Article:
A group of Cornell alumni are designing a business with one goal in mind: creating jobs for workers who employers often overlook.
Katie Broadbent '09 and Arthur Maas '09 are working with Andy Potash '66 to create work for people who have been incarcerated and those who are chronically homeless.
"Up to now, I've written checks for causes I thought worthy and served on not-for-profit boards, both of which are important, but neither of which were particularly emotionally satisfying to me," said Potash, who recently stepped down as CEO of an insurance program manager he co-founded and ran for 11 years. "I've always liked starting businesses. ... I began to wonder what it would look like to start a business that would employ those in society who are normally shunned by employers," he said.
So he founded Distinguished Social Ventures (DSV). "We are committed to maximizing economic profitability, employee growth and environmental sustainability," says Potash, who has a Bachelor of Arts in government from the College of Arts and Sciences.
With the help of Entrepreneurship@Cornell, he recruited Broadbent, who has a Bachelor of Arts in history from the College of Arts and Sciences, and Maas, who has a Bachelor of Science in policy analysis and management from the College of Human Ecology. With Potash's wife, Andrea '66, and his son, Scott '98, they set three goals: determine which underemployed group to help; figure out what business to start; and write a business plan. They've completed the first two goals and are closing in on the third.
First, they met with more than 50 organizations around the country that work with or employ their target populations and determined that plenty of high-quality employees would be available to staff their business.
The need is profound, DSV's research has found. People who are formerly incarcerated or chronically homeless are significantly disconnected from the workforce, often due to their low level of education and to illegal discrimination. More than 60 percent of some 3,000 urban employers surveyed said they would "probably not" or "definitely not" knowingly hire someone who had been incarcerated, DSV found.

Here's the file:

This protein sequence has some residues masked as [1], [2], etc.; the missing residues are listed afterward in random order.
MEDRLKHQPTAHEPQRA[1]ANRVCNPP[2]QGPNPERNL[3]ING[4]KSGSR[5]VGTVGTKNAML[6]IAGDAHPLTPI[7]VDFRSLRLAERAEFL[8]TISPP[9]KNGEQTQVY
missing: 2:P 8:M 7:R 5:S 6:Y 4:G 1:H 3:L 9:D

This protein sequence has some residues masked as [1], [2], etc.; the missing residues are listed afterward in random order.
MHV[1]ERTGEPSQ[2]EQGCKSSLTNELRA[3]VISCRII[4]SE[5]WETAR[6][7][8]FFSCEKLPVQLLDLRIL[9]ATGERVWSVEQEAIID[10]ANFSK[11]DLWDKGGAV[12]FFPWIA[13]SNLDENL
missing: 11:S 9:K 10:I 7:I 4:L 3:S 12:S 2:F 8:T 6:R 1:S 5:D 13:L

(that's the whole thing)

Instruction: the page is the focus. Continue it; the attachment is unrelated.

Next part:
Second, DSV explored a number of businesses -- a hamburger joint, a bakery and "thrift stores" for building materials and cars -- and settled on a mattress recycling operation.
Although they are 90 percent recyclable, mattresses overburden landfills because they are difficult to compress. DSV's business would collect unusable mattresses from retailers and large institutions, dismantle them by hand and resell the foam and steel components; on post-consumer markets, used materials can have as much value as the original.
Broadbent and Maas have done "amazing" research for DSV, Potash said. "They have found resources that we wouldn't have found on our own, have been part of every key discussion and have helped make every important decision."
That research has been one of the most exciting parts of his position, Maas said. "People really have a desire to help a cause that can have a tangible and direct impact on marginalized people and their families," he said. "Everyone we've met has helped us move forward, and I have drawn a lot of motivation from the collegiality, unique insights and encouragement we have received in meetings."
DSV hopes to get the business ready to launch by July 2010. Their immediate goals are to complete the business plan, find affordable warehouse space and secure at least two large clients to supply mattresses.
"I love coming to work," Broadbent said. "Every day we come closer to having a real and positive impact, both on peoples' lives and on the environment."
Kathy Hovis is a writer with Entrepreneurship@Cornell